James Barr | Originally published in Syria Comment
“Saladin, We’re Back!” So France’s general Henri Gouraud is said to have declared when he entered the Kurdish warrior’s tomb beside the Umayyad Mosque in August 1920 after the French had seized Damascus.
The quote seems plausible enough. Gouraud, in the words of his lieutenant, Georges Catroux, viewed his mission “as a Christian, as a soldier and a romantic”. He saw Damascus as the “unconquered fortress which defied the assaults of the Franks, the capital and burial place of the great Saladin, chivalrous victor over Lusignan at Hattin.It is one of those quotes that is too good not to use. Saladin’s biographer, Anne-Marie Eddé, starts her book with it to prove the endurance of her subject’s reputation, seven hundred years after his death. I quoted it myself in my 2011 history of the mandate era, A Line In The Sand. But when I was revising the text for the forthcoming French edition, I thought I might just check its source.
The quote seems plausible enough. Gouraud, in the words of his lieutenant, Georges Catroux, viewed his mission “as a Christian, as a soldier and a romantic”. He saw Damascus as the “unconquered fortress which defied the assaults of the Franks, the capital and burial place of the great Saladin, chivalrous victor over Lusignan at Hattin.”
But did he actually tell Saladin he was back? The earliest evidence Eddé could find was in Gabriel Puaux’s Deux Années au Levant, which was only published in 1952, though Puaux served as France’s high-commissioner in the Levant from 1938-40. In this memoir Puaux says that Gouraud entered the tomb and exclaimed, “Saladin, nous voilà.” Despite Puaux’s distance from the events he was describing, this reference remains valuable because it predates the moment when the phrase gained more general notoriety when it was used by Nasser in a speech in March 1958 after he had visited Syria and seen Saladin’s tomb the previous month. Evidently it was a story frequently repeated in Damascus.
But one man who had served in Gouraud’s army in 1920 did not certainly attribute it to Gouraud. In 1970, Louis Garros, by then a distinguished historian, wrote an article for Le Monde to mark the fiftieth anniversary of the French takeover of Syria. In it he referred only to “a general” entering the Umayyad mosque and saying “Saladin, nous voici”. It is unclear whether he was referring to Gouraud or his general Mariano Goybet, the man who actually took over Damascus.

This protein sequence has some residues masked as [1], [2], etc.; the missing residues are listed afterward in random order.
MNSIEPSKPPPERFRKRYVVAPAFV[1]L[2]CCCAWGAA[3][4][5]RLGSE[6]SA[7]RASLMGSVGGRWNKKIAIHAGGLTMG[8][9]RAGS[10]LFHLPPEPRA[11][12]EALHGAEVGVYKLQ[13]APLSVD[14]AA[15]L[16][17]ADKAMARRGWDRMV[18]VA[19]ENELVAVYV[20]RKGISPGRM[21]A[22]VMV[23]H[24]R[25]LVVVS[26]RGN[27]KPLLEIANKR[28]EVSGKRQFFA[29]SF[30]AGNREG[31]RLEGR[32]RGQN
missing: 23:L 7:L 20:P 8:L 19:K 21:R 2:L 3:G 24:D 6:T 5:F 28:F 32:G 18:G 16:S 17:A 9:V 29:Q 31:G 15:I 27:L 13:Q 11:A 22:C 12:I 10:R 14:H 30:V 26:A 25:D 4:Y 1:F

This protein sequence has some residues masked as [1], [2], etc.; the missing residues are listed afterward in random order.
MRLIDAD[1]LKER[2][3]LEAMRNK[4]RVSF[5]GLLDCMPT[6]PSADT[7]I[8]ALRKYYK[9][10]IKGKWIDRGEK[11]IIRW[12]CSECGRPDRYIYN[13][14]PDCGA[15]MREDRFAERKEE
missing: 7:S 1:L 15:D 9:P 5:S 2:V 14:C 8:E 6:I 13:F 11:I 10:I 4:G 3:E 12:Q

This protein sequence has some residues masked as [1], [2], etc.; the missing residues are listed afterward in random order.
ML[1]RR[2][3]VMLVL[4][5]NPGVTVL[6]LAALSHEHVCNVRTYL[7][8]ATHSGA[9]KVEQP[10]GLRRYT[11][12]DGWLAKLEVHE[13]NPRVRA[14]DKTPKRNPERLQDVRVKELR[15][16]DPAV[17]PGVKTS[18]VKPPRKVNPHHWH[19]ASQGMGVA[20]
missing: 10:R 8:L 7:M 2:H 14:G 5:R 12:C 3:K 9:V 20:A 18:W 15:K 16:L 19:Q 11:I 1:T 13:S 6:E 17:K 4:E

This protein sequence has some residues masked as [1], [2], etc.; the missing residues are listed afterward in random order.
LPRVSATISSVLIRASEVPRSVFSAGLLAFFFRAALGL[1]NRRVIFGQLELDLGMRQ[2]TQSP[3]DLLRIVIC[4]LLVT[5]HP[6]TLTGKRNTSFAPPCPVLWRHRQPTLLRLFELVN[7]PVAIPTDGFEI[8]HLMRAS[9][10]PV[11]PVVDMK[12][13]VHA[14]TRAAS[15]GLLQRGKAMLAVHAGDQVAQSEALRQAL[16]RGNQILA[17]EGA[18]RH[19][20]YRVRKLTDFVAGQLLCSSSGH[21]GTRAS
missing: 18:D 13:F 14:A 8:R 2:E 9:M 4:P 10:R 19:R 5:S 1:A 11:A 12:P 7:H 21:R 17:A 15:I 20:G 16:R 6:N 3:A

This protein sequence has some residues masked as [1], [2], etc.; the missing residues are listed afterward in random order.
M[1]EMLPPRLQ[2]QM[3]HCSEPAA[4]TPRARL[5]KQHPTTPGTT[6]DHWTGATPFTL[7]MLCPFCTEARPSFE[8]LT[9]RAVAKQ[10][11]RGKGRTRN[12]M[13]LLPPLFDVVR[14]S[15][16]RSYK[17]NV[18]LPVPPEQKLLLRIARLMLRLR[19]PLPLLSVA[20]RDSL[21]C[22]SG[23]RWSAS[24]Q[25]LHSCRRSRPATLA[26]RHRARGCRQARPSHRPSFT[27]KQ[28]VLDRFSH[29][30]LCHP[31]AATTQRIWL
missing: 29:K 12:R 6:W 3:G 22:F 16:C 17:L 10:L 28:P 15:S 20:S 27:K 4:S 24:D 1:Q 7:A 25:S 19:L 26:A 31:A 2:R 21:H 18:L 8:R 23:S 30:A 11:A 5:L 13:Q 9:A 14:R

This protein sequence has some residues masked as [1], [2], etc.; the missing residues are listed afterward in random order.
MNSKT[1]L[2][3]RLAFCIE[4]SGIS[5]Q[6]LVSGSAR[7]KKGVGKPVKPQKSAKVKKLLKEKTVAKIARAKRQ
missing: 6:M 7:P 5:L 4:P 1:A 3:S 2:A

Goybet entered Damascus on 25 July 1920. Gouraud made his formal entrance on 7 August. A reporter, Maria Rosette Shapira, who was attached to the French force, covered both events for the French weekly, L’Illustration. Shapira, who wrote under the pseudonym Myriam Harry, described the battle of Maysaloun and, briefly, Goybet’s arrival in Damascus in an article published on 21 August. It is her follow-up piece, which was printed on 11 September, that is of interest, because it hints that Goybet may have said something that caused offence.
Harry goes on to say that Gouraud preferred to sit outside in the shade of a lemon tree, from where they remarked on an ugly clock given by the Kaiser during his 1898 visit, which was fixed to the outside of the tomb. (Lawrence had of course made off two years earlier with the bronze wreath also given by the Kaiser, which is now in London’s Imperial War Museum). From there, Gouraud returned to the mosque where he was received by various Muslim dignitaries from the city. According to Harry Gouraud’s tone with these men was conciliatory. She reports him assuring them of his religious impartiality and his desire to maintain Arab independence. He then left to visit the Maidan.
Why the need for the emphatic denial that they did not enter the tomb? Given this was Gouraud’s first ever visit to Damascus, the implication of the sentence is that Harry had visited the tomb with Goybet and that whatever happened on that earlier occasion was controversial enough that it obliged Gouraud to make a show of not doing so himself on this first visit. The absence of any reference to Goybet’s visit to the tomb in Harry’s first piece, but then the reference to it in the second, makes me wonder whether the censor had been at work.
Unless a definitive eye-witness emerges, Harry’s reportage suggests that it was Goybet, rather than Gouraud, who is more likely to have made the notorious remark.
James Barr is an Historian. Author of A Line in the Sand, on how Anglo-French rivalry helped shape the modern Middle East.
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